I was 53 when I found a lump while doing a self-breast exam in the area of my underwire bra. My husband Tim asked me to go see a doctor to check it out. The doctor checked me and asked where I was having the problem. He couldn’t find it. I guided his hand to the lump. He tried to aspirate fluid from it but found nothing. The doctor asked if the office surgeon could check it. The surgeon assured me it was nothing.

But the surgeon also said, “We don’t leave lumps in women.”

A new mammogram located the lump. After a pre-surgery physical for a lumpectomy, a lead wire was put in to help find the lump during surgery.

But then, what was supposed to be a simple lumpectomy turned into a nightmare! The doctor came out from surgery and told my husband and family, with tears in his eyes, that it was cancer and had already spread. The doctor did a mastectomy, as we discussed. Eighteen lymph nodes were removed with my breast; three tested positive for cancer.

When I healed, I was sent to an oncologist where I was diagnosed with invasive ductal carcinoma stage IIB cancer. Two rounds of intense chemotherapy were ordered.

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My hair started falling out with the first round. And it hurt! I lost all my body hair.

My fingers and feet felt numb from the second round. The dosage was cut down to prevent the numbness from becoming permanent.

Completing chemo, I took Tamoxifen, and then Arimidex. When I suffered many side effects, the doctor put me back on Tamoxifen to finish my five years.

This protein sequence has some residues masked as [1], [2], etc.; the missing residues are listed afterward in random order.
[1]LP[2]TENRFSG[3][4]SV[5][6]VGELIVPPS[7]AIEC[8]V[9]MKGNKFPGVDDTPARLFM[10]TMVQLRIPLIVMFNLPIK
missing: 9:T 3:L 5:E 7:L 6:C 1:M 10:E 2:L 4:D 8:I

I may have been the one who found my lump, but these six words saved my life: “We don’t leave lumps in women.”

I have met some awesome women on my journey with breast cancer, some sharing similar stories. I have been on a dragon boat team of breast cancer survivors since 2002. We hope to resume in 2021 after the coronavirus canceled this year.

I have been active in breast-cancer awareness and have learned important things. I’d like to share a few of those things now, during Breast Cancer Awareness Month:

  • Take someone with you for your consultation with the doctor; more ears are better, the other person can also take notes, and you are in a state of shock at the time.

  • Trusting and loving your doctor is very important in your healing process.

  • Laugh a lot. Tears are all right, too.

  • Accept help. That was a hard one for me.

  • What’s happening to you is happening to your whole family. Everyone is scared and concerned.

  • Never leave a lump unchecked, and just don’t watch it for a few months. Find out what it is.

I run my cancer’s life; it doesn’t run mine. I am here today to tell you that self-breast exams and office exams can and do save lives. Aug. 11, 2020, was my 20th year cancer-free.

Nancy Lowney of Duluth is a breast cancer survivor. October is Breast Cancer Awareness Month.